Pocatello First-Time Home Buyer

Buying your first home is likely the largest purchase you have ever made. Although the buying process may seem intimidating at first, the result is highly rewarding. This guide is designed to familiarize you with the process by answering the most common questions asked by first-time home buyers.


What are the steps to buying a home?
  • Pre-Qualify.  First, pre-qualify for a home loan by meeting with a loan officer at a lending institution (ie. bank, credit union, mortgage company). Don't know where to go? Contact us, and we will be happy to direct you. The officer analyzes your income, debts, and credit history to determine your loan amount.
  • Find a Home.  Next, contact your REALTOR® to start looking at homes. Knowing your loan amount, your real estate agent can show you homes in your price range, which you qualify to purchase.
  • Make an Offer.  When you find a suitable home, your REALTOR® will help you make an offer by preparing a purchase and sale agreement to present to the seller and by holding your earnest money (see no. 4). The seller may accept your offer, reject your offer, or reply with a counter-offer (ie., a new offer made to you to negotiate on price).
  • Attend Closing.  Once both parties come to an agreement, you prepare for closing. Your lender requires an appraisal to determine if the agreed price is reasonable. The title company performs a title search to guarantee the property is clear of liens (unpaid notes filed against the property). And finally, you attend the closing (usually at the title company) to sign the final papers.
When can I move in?

Once you have agreed to buy a home, it usually takes 30 days to close—the time is required for the appraisal, loan processing, title search, and so on. The actual number of days is negotiated with the seller. After closing, you can move in.

How much does it cost to use a REALTOR®?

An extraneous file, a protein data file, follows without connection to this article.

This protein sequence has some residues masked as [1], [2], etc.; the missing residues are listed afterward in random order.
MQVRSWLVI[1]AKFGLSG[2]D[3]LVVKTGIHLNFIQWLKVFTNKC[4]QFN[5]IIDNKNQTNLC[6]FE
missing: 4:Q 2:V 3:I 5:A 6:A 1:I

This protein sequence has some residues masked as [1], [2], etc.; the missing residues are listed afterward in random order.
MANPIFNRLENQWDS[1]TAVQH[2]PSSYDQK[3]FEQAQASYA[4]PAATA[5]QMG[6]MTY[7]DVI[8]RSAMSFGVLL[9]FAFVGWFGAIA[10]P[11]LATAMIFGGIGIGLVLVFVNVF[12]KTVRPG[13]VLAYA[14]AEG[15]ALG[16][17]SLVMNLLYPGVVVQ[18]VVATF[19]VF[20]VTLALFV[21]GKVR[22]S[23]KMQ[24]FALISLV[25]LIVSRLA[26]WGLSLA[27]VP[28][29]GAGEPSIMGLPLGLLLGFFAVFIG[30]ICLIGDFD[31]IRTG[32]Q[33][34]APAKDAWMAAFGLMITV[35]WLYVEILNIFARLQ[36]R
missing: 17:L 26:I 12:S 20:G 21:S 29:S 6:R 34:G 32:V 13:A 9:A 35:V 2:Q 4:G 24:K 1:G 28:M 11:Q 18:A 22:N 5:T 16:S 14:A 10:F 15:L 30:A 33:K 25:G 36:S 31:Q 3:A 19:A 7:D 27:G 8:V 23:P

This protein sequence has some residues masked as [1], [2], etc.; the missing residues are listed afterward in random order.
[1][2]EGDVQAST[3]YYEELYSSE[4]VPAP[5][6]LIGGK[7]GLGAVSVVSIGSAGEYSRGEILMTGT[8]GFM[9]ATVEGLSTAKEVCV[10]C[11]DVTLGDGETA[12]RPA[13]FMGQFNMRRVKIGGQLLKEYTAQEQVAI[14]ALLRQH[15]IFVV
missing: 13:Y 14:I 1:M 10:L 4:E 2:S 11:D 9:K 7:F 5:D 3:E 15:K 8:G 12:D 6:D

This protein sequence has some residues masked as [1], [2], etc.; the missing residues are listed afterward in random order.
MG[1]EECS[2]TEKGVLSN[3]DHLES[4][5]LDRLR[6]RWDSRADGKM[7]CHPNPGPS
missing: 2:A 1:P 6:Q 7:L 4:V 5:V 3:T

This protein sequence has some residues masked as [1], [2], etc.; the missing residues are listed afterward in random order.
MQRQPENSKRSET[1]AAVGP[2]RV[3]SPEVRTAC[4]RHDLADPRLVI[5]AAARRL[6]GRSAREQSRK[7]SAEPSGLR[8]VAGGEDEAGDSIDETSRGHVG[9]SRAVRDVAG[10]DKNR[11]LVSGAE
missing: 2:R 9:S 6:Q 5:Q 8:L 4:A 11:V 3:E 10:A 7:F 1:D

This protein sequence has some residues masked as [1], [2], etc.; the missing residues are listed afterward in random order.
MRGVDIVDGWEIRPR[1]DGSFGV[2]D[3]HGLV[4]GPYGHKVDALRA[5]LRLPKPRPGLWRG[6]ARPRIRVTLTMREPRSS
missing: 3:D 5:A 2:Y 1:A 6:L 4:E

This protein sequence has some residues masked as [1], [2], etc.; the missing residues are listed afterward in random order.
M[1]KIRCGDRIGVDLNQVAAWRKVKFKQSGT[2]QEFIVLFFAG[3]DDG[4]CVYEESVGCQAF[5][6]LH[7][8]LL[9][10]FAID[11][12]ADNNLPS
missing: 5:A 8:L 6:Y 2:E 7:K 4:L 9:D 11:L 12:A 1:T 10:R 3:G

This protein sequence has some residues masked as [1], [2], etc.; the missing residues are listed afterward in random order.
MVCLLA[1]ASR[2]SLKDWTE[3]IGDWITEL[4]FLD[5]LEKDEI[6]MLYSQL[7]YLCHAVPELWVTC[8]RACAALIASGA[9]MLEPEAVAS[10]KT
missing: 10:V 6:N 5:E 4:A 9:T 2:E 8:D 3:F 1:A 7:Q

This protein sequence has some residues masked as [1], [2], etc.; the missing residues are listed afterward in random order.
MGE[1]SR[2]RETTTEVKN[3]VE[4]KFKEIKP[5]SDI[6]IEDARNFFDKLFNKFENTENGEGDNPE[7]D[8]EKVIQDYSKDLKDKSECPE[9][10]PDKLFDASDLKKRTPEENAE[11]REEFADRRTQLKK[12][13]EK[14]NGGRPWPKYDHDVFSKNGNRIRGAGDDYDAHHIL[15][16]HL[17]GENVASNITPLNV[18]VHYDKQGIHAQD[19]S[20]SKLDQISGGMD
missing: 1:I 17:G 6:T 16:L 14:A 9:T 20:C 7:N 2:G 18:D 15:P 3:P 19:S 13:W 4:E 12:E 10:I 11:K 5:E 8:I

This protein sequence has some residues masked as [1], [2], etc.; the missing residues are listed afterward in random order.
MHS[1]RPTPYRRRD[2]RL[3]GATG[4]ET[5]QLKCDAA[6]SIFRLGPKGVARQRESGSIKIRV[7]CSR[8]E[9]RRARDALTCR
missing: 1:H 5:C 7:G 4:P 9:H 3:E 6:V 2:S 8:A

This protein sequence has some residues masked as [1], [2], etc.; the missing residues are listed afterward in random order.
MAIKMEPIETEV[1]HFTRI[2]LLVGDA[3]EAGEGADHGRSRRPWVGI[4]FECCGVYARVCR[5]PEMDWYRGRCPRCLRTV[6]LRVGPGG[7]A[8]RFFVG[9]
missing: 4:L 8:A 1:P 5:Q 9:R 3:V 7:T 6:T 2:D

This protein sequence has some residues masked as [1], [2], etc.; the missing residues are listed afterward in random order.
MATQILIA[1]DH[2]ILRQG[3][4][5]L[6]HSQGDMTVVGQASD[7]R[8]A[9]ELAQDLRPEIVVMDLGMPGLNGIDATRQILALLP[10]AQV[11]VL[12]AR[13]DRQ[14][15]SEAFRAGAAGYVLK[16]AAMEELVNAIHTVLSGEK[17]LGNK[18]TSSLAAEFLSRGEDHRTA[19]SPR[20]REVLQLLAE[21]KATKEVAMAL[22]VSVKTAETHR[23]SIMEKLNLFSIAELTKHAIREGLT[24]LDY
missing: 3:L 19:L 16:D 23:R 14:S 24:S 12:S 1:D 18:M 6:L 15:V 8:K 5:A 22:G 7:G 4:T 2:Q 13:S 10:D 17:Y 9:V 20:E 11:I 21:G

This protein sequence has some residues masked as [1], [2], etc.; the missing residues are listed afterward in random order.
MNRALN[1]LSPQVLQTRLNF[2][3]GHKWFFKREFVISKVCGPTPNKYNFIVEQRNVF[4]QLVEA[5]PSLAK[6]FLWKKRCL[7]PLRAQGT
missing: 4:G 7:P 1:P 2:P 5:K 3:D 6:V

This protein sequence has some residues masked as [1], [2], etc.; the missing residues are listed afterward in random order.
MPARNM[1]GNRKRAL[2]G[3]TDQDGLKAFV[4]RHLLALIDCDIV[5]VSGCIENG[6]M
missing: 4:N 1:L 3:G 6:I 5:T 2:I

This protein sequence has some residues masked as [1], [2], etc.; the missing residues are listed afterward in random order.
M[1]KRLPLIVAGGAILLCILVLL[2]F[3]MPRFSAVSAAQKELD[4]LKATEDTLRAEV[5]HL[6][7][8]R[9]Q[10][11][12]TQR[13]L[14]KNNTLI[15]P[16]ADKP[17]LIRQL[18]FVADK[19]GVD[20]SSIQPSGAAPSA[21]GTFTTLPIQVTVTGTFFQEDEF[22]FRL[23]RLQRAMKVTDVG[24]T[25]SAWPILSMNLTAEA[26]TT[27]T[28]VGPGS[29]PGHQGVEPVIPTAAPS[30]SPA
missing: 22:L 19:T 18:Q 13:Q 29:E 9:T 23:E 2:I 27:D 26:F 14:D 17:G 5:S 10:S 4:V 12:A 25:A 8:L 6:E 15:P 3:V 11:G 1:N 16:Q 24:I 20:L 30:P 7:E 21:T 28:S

Nothing! Real estate agents are paid a commission by the seller, so you don't have any costs apart from obtaining the loan and purchasing the home.

What is earnest money?

Earnest money is a deposit you put down at the time the purchase and sale agreement is signed to show the seller your intent to purchase the property. It is held by the real estate office and forwarded to the closing agency at the time of closing to apply toward your purchase/down payment. You only lose your earnest money if you breech the contract—back out of the deal with no legal basis.

"How much did this house appraise for?"

This question is among the most common asked by buyers looking at property. An appraisal is rarely performed at the time a house is put up for sale. Rather, the lender orders an appraisal AFTER the buyer and seller have agreed on a price to ensure the home is worth that amount.

Is there a warranty included with my home purchase?

Generally no, although there are companies that offer one-year warranty packages at an additional cost.

The biggest protection offered you when buying a previously owned home is the home inspection clause found in the purchase and sale agreement. This clause typically grants you 5–10 busniess days to perform an inspection on the home after agreeing to buy it. Some buyers perform the inspection themselves while others hire a professional inspector (at about $250–$275) to perform a 2- to 4-hour inspection of the property, providing an in-depth report on the condition of the home. You have the right, within the 5- to 10-day period, to submit a list of repairs you require to the seller. The seller may either perform the repairs or re-enter a negotiation phase with you. If no agreement can be reached, the contract is void, and your earnest money is refunded.

How much is my monthly mortgage payment?

Your monthly mortgage payment applies toward the following expenses:

  • Loan.  The amount of principal and interest depends on the amount of money you borrow, the interest rate, and the term of your loan (usually 30 years). To perform some calculations, experiment with our mortgage calculator.
  • Property taxes.  Property taxes are determined by the county assessor's office, based on the value of your property. In Bannock County, property taxes (with a homeowner's exemption) on a $100,000 property are approximately $85/month; a $200,000 property, $170/month; and a $300,000 property, $350/month.
  • Hazard/homeowner's insurance.  Insurance will generally run between $300–$600/year depending on the size, age, and value of the home.


The information contained in this guide is considered reliable, but it does not constitute a guarantee. Descriptions are the opinion of the author and should not be construed as the fact. Money amounts are not guaranteed.